Microsoft attempts to make the Windows Media experience painless for users by automatically handling certain interactions with video files. For instance, if you click on a Web link connected to a WMV or WMA file in a Web browser, Windows Media Player automatically launches, starts buffering the file, and attempts to stream it. As a server administrator, this feature can create a frustrating experience for users.
PMC Movies, my site with videos for portable movies, offers a number of 300-500MB meant for people to download and take with them. When someone finds a movie they want to download, the natural reaction is to click the download link and expect the Save As dialog box. If the movies are stored on a Windows 2003 Server, with the default IIS configuration, the user never sees the Save As dialog. Instead, Windows Media Player opens on the user’s desktop and begins playing the file. The hack from the user perspective is to right-click and save target as, which potentially confuses and frustrates users.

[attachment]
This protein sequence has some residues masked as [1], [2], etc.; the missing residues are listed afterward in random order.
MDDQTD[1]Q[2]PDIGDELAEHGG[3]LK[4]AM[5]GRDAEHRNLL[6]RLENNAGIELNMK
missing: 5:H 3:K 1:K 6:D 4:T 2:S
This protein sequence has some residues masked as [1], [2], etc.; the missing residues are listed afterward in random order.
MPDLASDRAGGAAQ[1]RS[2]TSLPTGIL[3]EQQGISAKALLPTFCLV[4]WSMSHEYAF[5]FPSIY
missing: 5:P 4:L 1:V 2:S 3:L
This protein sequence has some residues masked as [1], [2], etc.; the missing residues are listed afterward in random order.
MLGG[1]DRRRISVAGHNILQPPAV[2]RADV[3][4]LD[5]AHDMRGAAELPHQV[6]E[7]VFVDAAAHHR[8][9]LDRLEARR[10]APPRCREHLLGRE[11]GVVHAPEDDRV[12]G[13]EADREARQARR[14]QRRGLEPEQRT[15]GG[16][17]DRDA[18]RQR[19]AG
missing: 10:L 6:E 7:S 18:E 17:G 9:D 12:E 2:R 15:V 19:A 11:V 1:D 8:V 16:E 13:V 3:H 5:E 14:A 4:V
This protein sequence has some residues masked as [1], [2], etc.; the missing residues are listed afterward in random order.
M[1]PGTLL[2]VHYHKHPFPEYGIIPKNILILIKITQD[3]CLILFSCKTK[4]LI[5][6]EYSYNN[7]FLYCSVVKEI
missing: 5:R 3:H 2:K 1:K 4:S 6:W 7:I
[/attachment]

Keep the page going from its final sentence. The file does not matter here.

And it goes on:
Microsoft provides a way to override this “stream now” behavior at the server side using a custom HTTP Header in IIS. To add the custom header, launch Internet Information Services Manager and expand your Web sites to reveal the folder where multimedia content is stored. Right-click this folder and choose Properties. Click the HTTP Headers tab, followed by the Add button.
For the Custom header name type: Content-disposition
For the Custom header value type: attachment
Click OK, click Apply, click OK.
Visit one of the Web pages linking to your content download and test the links. You should be presented with the Save As dialog.
There is a catch to this solution. By setting the Content-disposition for the entire folder, your server will pop the Save As dialog box for any file called by a Web browser, including Web pages. There are two ways to solve this problem: only store media files in the folder where you modify the Content-disposition or set the attribute on-the-fly using code.